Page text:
best ai feb 2018
March 2, 2018

The Best of AI: New Articles Published This Month (February 2018)

10 data articles handpicked by the Sicara team, just for you

Welcome to the February edition of our best and favorite articles in AI that were published this month. We are a Paris-based company that does Agile data development. This month, we spotted articles about Reinforcement Learning, Data Viz, Capsule Networks and more. We advise you to have a Python environment ready if you want to follow some tutorials :). Let’s kick off with the comic of the month:

self-driving issues

1 — Introduction to Learning to Trade with Reinforcement Learning

learning to trade

As a starter, why not become a master in trading by using machine learning? I found this article interesting as it introduces you to both trading strategies, and Reinforcement Learning. Confront quickly your own RL agent with the stock market!

Read Introduction to Learning to Trade with Reinforcement Learning — from Denny Britz

2 — I wrote some code that automatically checks visualizations for non-colorblind safe colors. Here’s how it works

Color Map Analysis on USA Data
Color Map Analysis on USA Data

8% of the population suffer from color blindness, and I never really thought about which colors I pick for my visualizations. This article gave me lots of insights on how to analyze and produce color maps that are relevant to color-blind and non color-blind people. A must-read if you want to better understand a part of your audience!

Read I wrote some code that automatically checks visualizations for non-colorblind safe colors. Here’s how it works — from Gregor Aisch

3 — Understanding Capsule Networks — AI’s Alluring New Architecture

capsule networks

Capsule Networks became a hot topic in October 2017. With this article, I finally took the time to better understand this new architecture, and why it performs better than CNN on some tasks. If you’re at ease with neural networks, you should definitely take a look at it!

Read Understanding Capsule Networks — AI’s Alluring New Architecture — from Nick Bourdakos

4 — Deep Reinforcement Learning Doesn’t Work Yet

deep reinforcement learning

Last year has been tremendous for Deep Reinforcement Learning. AlphaGo has become the best player in Go, and then AlphaGo Zero has beaten AlphaGo. So why would we consider it not ready yet? Alex Irpan, a Google software engineer explains to us why, according to him, Deep Reinforcement Learning has to be improved.

Read Deep Reinforcement Learning Doesn’t Work Yet — from Alex Irpan

5 — How to think in graphs: an illustrative introduction to Graph Theory and its applications

graph theory

Graph theory might not be the first notion that pops out of your mind when you talk about data science. This article explains how it can be useful on real-world examples (like AirBnB or Twitter). Think about it when you build your next storage architecture.

Read How to think in graphs: an illustrative introduction to Graph Theory and its applications — from Vardan Grigoryan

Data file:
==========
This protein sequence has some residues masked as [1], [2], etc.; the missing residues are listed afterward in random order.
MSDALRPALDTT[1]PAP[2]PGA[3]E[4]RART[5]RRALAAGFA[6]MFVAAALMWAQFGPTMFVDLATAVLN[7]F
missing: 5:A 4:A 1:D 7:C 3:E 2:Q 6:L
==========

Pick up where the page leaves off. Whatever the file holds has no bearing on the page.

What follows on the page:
6 — Family fun with deepfakes. Or how I got my wife onto the Tonight Show

Deepfakes: Nicolas Cage becomes Yoda
Deepfakes: Nicolas Cage becomes Yoda

This month, people have been using neural networks to produce compelling face swaps. Deepfakes are so striking they even got banned from Reddit because of people using them to create fake porn videos. Beyond the ethical issue, it’s always interesting to know how the tech works. Sven Charleer used it to make his wife appear in a famous TV Show, he explains how he did it!

Read Family fun with deepfakes. Or how I got my wife onto the Tonight Show — from Sven Charleer

7 — Bayes’ Rule Applied

sea

I had the opportunity to study Bayes’ Rule during university, but never had the chance to see it applied on a real-world example. This example gave me a step-by-step approach on how to use it. The result is clear as crystal !

By the way, we posted a blog article on Naive Bayes Classifier recently. Make sure to follow us to receive the next ones!

Read Bayes’ Rule Applied — from William Koehrsen

8 — How NASA Earth Observatory creates stunning maps to tell technical stories visually

VIIRS Day/Night Band
Using VIIRS Day/Night Band, Stevens overlays power outages with hurricane Matthew’s progress (left) and uses the information to map the power outages along the coast (right)

NASA is dealing with a large amount of technical data, and one of their major concern is to build visualizations that appeal to non-scientists. Storybench took an interview of Joshua Stevens, lead Data Visualization and Cartography at NASA Earth Observatory and tells us about the process of creating compelling maps.

Read How NASA Earth Observatory creates stunning maps to tell technical stories visually — from Colin Bergmann

9 — Who’s Tweeting from the Oval Office?

trump tweet
Did Trump type out that tweet? Or was it an aide in Trump clothing?

Have you ever asked yourself if Donald Trump is behind every tweet of his account? Greg Rafferty built a model to determine whether Trump wrote it himself or not. In his article, he explains in details his process, from data analysis to model selection. I found it fascinating!

A Twitter bot is live, see it in action @whosintheoval.

Read Who’s Tweeting from the Oval Office?— from Greg Rafferty

10 — A Beginner’s Guide to Data Engineering — Part II

data engineering

I’m a complete newbie when it comes to data engineering and proper ways to store the data. I found this article by Robert Chang from AirBnB to be the perfect fit. Theoretical explanations with real-world code snippets, all we love!

Start with the first step by reading A Beginner’s Guide to Data Engineering — Part I.

Read A Beginner’s Guide to Data Engineering — Part II — from Robert Chang

Thanks to Louis Nicolle, Alexandre Sapet, Vincent Quagliaro, and Geoffroy de Boissieu.

mac mac

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